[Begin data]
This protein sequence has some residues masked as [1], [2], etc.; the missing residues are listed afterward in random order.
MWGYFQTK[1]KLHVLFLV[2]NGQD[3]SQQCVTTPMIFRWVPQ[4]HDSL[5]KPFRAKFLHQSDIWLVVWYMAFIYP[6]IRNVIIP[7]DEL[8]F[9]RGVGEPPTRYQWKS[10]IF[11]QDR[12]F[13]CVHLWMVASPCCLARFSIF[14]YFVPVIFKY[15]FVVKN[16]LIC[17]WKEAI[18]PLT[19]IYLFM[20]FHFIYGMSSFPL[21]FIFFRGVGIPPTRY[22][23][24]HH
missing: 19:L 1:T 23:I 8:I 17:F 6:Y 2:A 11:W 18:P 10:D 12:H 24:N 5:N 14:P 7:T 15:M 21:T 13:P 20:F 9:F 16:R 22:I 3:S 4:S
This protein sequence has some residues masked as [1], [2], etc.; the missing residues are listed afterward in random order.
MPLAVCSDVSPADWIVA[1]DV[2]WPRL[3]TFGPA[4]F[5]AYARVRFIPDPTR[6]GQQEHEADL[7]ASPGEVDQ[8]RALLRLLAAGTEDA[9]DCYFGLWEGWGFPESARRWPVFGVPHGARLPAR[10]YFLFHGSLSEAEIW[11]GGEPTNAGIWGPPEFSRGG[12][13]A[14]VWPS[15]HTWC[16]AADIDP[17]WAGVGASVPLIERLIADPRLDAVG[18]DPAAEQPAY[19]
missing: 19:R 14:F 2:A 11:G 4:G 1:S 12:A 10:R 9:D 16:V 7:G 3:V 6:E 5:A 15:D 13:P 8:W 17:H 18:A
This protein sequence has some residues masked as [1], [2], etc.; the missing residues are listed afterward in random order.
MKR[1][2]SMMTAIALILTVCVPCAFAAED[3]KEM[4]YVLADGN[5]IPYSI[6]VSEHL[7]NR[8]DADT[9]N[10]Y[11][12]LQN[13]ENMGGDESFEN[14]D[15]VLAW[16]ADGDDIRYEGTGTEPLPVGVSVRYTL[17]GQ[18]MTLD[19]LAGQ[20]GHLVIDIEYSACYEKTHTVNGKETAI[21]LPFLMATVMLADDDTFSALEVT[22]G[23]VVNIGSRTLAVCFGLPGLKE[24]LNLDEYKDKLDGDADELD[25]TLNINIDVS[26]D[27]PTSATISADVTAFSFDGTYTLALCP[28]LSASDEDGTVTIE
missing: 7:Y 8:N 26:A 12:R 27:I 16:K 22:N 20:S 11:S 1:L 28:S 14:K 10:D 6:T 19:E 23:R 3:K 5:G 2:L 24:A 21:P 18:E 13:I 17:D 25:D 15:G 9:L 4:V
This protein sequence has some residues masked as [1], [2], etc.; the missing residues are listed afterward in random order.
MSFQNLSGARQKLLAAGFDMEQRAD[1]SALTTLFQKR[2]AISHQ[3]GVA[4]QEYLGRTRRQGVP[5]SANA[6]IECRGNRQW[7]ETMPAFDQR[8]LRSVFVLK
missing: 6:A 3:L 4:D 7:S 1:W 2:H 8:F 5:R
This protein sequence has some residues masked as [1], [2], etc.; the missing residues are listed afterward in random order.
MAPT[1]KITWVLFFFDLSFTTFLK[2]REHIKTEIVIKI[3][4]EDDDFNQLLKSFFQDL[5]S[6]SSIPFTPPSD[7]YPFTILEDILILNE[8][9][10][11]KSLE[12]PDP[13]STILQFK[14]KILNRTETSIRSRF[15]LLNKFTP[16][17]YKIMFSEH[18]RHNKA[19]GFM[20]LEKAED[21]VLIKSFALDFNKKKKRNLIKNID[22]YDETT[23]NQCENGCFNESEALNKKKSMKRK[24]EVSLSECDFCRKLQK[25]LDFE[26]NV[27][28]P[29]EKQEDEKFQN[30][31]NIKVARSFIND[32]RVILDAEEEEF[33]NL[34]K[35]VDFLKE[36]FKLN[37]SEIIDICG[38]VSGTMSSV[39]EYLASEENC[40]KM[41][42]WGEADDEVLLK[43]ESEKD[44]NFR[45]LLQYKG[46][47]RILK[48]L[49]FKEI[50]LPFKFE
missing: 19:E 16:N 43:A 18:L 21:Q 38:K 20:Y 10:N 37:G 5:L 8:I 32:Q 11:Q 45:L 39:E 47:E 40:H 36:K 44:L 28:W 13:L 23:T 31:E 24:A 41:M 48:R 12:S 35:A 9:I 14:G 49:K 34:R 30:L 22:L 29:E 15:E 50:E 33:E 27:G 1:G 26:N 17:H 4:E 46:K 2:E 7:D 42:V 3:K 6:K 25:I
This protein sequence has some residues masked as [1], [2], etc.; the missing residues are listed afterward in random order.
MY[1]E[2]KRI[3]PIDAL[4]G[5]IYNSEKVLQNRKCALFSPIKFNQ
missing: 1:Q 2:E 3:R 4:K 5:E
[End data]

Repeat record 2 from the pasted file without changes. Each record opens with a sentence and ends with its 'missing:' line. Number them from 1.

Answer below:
This protein sequence has some residues masked as [1], [2], etc.; the missing residues are listed afterward in random order.
MPLAVCSDVSPADWIVA[1]DV[2]WPRL[3]TFGPA[4]F[5]AYARVRFIPDPTR[6]GQQEHEADL[7]ASPGEVDQ[8]RALLRLLAAGTEDA[9]DCYFGLWEGWGFPESARRWPVFGVPHGARLPAR[10]YFLFHGSLSEAEIW[11]GGEPTNAGIWGPPEFSRGG[12][13]A[14]VWPS[15]HTWC[16]AADIDP[17]WAGVGASVPLIERLIADPRLDAVG[18]DPAAEQPAY[19]
missing: 19:R 14:F 2:A 11:G 4:G 1:S 12:A 10:R 9:D 16:V 7:G 3:V 6:E 5:A 15:D 13:P 8:W 17:H 18:A